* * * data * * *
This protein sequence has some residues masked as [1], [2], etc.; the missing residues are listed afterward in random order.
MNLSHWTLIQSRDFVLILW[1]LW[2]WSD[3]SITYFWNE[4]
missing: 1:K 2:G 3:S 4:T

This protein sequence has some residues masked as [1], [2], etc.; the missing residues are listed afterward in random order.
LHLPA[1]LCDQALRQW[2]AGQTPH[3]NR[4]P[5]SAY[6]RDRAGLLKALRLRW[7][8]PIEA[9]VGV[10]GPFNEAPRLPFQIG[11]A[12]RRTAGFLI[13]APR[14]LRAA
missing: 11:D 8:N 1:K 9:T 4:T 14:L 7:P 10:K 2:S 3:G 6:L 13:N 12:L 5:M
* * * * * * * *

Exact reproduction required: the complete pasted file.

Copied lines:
This protein sequence has some residues masked as [1], [2], etc.; the missing residues are listed afterward in random order.
MNLSHWTLIQSRDFVLILW[1]LW[2]WSD[3]SITYFWNE[4]
missing: 1:K 2:G 3:S 4:T

This protein sequence has some residues masked as [1], [2], etc.; the missing residues are listed afterward in random order.
LHLPA[1]LCDQALRQW[2]AGQTPH[3]NR[4]P[5]SAY[6]RDRAGLLKALRLRW[7][8]PIEA[9]VGV[10]GPFNEAPRLPFQIG[11]A[12]RRTAGFLI[13]APR[14]LRAA
missing: 11:D 8:N 1:K 9:T 4:T 14:L 7:P 10:K 2:S 3:G 6:L 13:N 12:L 5:M